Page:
I've been subscribed to the Foodzie.com tasting box for ages. Every month I receive a little box filled with artisan food goodies for me to try out. The mission of the Foodzie group is "where you can discover and buy food directly from small passionate food producers and growers". Since I can't go to a grocery store without finding new or unusual products to try out (they just seem to jump in my cart), getting a box every month with new food products to discover is right up my alley.
Over the years I've received candy, salami, chocolate bars, sauces, nuts, flours, salts, vinegars, oils, relishes, condiments, crackers, cookies...a variety of foods that have been fun to try out and experiment with. Should you like an item, you can always buy more in their little shop or go directly to the grower/provider.
Alas, Foodzie has been bought out, things are changing and I'm not sure I'm going to keep with the program. In the meantime, I still have a few items to play with from the last couple of boxes I've received.
I do know that through my Foodzie subscription I've recently become addicted to CB's Nuts Lightly Salted USDA Organic Pumpkin Seeds (I buy them by the case), Willamette Valley Confectionery's Marionberry Pate de Fruit (it's vegan which I'm not, but oh so good. I can't find it on their website but I can buy more through my Foodzie subscription) and my new obsession, Bluebird Emmer Farro.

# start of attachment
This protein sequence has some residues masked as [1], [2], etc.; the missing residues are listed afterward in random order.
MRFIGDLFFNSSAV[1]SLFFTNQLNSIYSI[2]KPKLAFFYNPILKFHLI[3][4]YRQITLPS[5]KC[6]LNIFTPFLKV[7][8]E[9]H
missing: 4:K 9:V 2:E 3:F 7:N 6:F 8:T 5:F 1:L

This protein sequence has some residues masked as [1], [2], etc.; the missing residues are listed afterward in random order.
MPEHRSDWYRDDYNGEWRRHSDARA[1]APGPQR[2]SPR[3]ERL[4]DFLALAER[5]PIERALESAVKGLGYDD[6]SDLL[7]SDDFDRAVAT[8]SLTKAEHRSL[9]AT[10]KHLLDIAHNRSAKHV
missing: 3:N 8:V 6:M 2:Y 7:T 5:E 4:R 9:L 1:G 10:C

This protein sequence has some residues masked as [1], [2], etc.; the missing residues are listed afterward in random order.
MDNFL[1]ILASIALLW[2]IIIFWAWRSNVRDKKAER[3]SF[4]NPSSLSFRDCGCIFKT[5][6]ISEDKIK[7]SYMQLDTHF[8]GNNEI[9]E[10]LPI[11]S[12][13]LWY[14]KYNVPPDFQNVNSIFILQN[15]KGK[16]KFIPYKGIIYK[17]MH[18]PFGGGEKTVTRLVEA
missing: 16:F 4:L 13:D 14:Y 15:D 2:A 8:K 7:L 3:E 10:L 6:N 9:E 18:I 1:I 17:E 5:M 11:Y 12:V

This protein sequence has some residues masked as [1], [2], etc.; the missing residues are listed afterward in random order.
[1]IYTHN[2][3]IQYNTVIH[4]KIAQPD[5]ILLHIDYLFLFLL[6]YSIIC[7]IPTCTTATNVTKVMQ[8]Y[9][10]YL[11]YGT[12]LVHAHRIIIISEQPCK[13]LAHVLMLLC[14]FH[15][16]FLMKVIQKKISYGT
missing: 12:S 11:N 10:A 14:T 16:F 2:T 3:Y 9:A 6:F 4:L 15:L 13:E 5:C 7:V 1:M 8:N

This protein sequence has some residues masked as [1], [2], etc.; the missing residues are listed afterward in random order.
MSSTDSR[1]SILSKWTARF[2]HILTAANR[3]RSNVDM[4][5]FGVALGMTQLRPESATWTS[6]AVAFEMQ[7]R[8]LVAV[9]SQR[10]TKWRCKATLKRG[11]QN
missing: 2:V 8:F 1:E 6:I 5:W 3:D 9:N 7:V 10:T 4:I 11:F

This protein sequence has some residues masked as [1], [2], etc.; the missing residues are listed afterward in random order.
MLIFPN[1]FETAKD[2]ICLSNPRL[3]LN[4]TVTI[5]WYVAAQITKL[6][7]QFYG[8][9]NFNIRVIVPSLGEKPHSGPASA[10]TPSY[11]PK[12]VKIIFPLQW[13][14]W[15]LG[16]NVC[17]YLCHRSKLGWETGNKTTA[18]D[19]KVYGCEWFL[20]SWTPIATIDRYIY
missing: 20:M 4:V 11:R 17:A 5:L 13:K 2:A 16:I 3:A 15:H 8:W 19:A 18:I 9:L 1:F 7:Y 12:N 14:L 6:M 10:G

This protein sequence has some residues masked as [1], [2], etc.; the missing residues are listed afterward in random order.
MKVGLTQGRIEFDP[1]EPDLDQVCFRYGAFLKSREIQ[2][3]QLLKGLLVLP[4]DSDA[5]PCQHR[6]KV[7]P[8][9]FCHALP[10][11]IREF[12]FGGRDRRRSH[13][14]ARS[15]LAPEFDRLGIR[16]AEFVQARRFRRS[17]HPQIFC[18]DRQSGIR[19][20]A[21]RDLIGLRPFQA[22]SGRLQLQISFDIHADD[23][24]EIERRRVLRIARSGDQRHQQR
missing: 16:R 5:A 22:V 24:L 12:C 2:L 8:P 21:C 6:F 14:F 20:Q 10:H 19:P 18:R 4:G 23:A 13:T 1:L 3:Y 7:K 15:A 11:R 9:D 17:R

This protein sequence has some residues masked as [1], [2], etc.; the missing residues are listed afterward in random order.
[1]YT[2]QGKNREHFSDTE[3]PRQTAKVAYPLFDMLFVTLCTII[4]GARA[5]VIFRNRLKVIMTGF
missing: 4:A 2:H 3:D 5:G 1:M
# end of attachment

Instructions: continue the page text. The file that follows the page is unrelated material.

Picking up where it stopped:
I admit to really knowing nothing about Farro before I received the two eight ounce bags in my April Foodzie box. I'm sure I've eaten Farro somewhere along the line in some dish, but I've never bought it and frankly don't know that I've ever saved any recipe that required it. But after making the farro recipe that came with the bag (Foodzie sometimes provides recipes using the products given), I've become a convert. One gets tired of quinoa and brown rice and I think farro makes a great addition to getting some healthy grains into my system.
According to Wikipedia, farro is "a food product consisting of the grains of certain wheat species in whole form" It can be called emmer, spelt and einkorn and it says it can also be called barley or wheatberries. Confusing! According to the Bluebird Grain Farms website, Farro is "high in protein—ranging up to 22%— and also low in gluten, making it a great choice for people who are sensitive to more common, hybridized types of wheat". All I know is that I liked the dish I made with the farro (a farro salad which I'll post next) and am excited to try new dishes with this new to me grain. The website says that the farro can be used hot or cold, in soups, pilafs, risottos, pastas, breads and in baking. I need to go find more recipes asking for farro (and yes, Bluebird Grain Farms have many on their website).
Standard disclaimer. No one sends me food for free (grin). I have not been compensated for this post, I posted it because I really do like the stuff.